Cold church blues: practicing organ in the winter

One of my favourite Christmas stories is the one about how the hymn ‘Silent Night’ was written: on Christmas Eve a priest discovered that mice had chewed through the organ bellows and the instrument couldn’t be played, so he wrote a simple hymn that could be accompanied by the guitar.

Don’t ask me why I always think of that story when I practice the organ in our cold church every Christmas, but I do. Maybe I feel like a poor church mouse, with no heat to keep me warm while I practice.

Through the winter our church is heated only for services, so it has been a challenge for me to find ways to practice the organ during the cold months and not freeze my fingers on the frigid keys. Here are three simple solutions for practicing in a cold church:

  1. Pre-heated hot water bottle — I carry my hot water bottle with me to the church, tucked inside my winter coat. While I practice pedals only, I keep my hands on the hot water bottle, nice and toasty and warm. Each time I switch to practicing a new hymn I practice pedals first, which gives my hands a chance to warm up until I add manuals.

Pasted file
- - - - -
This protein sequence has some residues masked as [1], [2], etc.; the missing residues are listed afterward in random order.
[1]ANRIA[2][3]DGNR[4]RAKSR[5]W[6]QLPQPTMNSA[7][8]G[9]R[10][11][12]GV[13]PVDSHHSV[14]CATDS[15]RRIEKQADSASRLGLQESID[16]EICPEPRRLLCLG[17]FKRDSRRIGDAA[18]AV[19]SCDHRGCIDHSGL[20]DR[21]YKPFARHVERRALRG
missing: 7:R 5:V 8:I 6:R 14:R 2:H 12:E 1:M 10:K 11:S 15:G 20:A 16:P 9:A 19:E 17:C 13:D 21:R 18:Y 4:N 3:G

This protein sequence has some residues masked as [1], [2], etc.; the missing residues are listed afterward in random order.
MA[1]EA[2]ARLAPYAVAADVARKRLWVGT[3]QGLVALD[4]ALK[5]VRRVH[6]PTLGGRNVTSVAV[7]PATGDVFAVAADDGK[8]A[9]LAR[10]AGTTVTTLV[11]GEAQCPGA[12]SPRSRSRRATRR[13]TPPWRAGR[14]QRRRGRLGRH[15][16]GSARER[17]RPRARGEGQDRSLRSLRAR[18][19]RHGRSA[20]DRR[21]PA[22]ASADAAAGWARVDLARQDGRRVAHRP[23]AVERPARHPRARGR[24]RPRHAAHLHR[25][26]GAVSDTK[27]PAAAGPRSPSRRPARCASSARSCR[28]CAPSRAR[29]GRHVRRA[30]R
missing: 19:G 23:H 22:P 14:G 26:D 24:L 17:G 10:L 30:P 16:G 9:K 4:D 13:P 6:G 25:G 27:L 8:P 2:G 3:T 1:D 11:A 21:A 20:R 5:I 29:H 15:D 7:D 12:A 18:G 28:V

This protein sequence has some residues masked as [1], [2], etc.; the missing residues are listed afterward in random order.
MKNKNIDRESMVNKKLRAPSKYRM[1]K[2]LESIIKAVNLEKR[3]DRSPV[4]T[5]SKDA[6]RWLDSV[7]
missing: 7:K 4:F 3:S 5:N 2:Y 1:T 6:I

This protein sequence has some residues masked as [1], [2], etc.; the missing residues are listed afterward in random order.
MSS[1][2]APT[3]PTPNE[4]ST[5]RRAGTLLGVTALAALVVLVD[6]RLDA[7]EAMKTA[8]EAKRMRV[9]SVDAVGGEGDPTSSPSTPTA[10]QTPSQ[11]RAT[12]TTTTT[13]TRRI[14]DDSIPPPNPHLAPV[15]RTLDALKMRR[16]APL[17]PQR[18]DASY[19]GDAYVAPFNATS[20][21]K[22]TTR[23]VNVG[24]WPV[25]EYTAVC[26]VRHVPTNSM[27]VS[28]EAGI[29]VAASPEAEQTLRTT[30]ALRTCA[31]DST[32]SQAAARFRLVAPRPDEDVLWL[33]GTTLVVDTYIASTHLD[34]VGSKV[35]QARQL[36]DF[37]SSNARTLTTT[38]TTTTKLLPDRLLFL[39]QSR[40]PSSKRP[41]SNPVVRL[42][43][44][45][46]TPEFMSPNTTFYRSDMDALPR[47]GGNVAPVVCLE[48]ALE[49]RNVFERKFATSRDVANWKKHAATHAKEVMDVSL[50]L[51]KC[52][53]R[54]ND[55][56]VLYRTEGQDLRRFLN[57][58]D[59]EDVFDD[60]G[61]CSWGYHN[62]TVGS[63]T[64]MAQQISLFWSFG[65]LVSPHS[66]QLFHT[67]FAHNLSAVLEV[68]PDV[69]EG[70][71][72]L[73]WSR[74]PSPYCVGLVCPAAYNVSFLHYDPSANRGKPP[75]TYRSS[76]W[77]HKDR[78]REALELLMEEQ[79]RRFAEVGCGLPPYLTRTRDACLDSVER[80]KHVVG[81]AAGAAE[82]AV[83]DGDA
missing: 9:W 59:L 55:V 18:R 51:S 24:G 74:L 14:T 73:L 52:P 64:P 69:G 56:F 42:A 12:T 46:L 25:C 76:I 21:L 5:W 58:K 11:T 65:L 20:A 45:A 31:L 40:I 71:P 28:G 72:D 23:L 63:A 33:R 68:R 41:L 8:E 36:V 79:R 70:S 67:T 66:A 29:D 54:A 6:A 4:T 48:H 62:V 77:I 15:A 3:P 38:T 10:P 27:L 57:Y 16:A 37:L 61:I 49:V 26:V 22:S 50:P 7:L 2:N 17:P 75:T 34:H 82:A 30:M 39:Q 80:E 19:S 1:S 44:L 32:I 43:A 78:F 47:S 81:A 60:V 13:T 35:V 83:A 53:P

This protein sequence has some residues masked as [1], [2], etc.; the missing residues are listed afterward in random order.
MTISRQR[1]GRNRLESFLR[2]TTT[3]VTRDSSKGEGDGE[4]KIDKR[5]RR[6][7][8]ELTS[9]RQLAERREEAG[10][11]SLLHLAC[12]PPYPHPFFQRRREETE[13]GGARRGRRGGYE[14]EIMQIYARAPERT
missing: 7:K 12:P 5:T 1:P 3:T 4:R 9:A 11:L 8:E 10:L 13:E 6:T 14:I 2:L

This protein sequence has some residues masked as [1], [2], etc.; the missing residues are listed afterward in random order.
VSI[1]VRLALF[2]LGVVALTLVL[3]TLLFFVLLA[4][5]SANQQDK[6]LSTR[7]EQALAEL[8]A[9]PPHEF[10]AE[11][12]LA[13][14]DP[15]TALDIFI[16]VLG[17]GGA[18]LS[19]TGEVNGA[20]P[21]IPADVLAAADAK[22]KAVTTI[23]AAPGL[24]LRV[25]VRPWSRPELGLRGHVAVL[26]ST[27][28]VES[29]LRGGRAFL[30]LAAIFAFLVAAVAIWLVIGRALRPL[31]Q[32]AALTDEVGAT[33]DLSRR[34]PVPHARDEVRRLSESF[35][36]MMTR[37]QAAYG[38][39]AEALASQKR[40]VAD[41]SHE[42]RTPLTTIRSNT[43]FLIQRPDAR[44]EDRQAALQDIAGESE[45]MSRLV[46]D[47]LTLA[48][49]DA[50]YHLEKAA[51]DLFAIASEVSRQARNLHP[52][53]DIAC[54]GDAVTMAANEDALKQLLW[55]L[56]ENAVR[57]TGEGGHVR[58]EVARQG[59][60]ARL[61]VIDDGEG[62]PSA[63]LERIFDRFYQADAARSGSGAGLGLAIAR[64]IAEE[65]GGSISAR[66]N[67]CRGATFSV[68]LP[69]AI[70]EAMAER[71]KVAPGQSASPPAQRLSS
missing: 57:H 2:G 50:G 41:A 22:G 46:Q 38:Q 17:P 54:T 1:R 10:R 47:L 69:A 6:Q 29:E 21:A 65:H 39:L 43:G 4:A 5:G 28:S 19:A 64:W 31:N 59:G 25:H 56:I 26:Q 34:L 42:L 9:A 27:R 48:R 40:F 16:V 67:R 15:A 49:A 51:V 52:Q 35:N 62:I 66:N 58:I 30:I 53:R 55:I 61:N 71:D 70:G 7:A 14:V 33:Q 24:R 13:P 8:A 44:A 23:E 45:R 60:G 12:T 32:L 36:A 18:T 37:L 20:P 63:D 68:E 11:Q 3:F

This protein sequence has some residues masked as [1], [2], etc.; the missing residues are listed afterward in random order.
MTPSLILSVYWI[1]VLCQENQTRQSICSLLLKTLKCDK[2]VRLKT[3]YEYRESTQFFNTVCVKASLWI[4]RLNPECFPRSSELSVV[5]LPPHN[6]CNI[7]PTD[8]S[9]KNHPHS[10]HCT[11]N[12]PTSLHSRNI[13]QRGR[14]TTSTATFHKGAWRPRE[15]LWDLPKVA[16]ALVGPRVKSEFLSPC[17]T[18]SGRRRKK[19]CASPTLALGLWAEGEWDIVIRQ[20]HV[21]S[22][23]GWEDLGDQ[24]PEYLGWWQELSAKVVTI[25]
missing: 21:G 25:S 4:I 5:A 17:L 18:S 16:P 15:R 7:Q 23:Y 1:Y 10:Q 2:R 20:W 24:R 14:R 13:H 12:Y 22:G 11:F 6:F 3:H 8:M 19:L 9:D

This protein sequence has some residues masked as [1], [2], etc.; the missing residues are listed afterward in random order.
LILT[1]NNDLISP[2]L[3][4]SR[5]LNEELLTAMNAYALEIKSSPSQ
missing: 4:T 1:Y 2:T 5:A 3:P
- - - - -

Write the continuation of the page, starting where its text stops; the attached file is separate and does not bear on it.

2. Knitted fingerless practice gloves — My mother-in-law knit me gloves with holes for my fingers to stick through. These allow my fingers to play the keys, and even though the keys are cold, somehow my fingertips get warmer over time if my whole hand is warm. The gloves do impede my movement just a little, but I’m still able to practice effectively and there is no problem when I play later during the service without the gloves.
  3. Making best of the heat — when I can, I practice in the hour-and-a-half before services while the church is heating up, and in the hours following the service (practicing the hymns and music for the next week’s service), while the church is still warm. Luckily my pastor chooses hymns early enough for me to practice ahead like this.
Fingerless gloves help keep hands warm.

If you live in the cold white north like I do and need to practice organ in a cold church, I hope these ideas will help you stay warm!

Merry Christmas! ~ Rebekah

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I appreciate shares, comments and likes. Happy teaching! ❤

Rebekah Maxner, composer, blogger, piano teacher. Follow my blog for great tips!

Video of the Week

White Drift (Late Intermediate, Level 6), an expressive piano piece, carries your imagination through the air like a swirling snowflake. “For new beginnings and wonderful cold days.” From the print and eBook The Color Collection, Early to Late Intermediate Piano Solos. Or, check out the White Drift eSheet!

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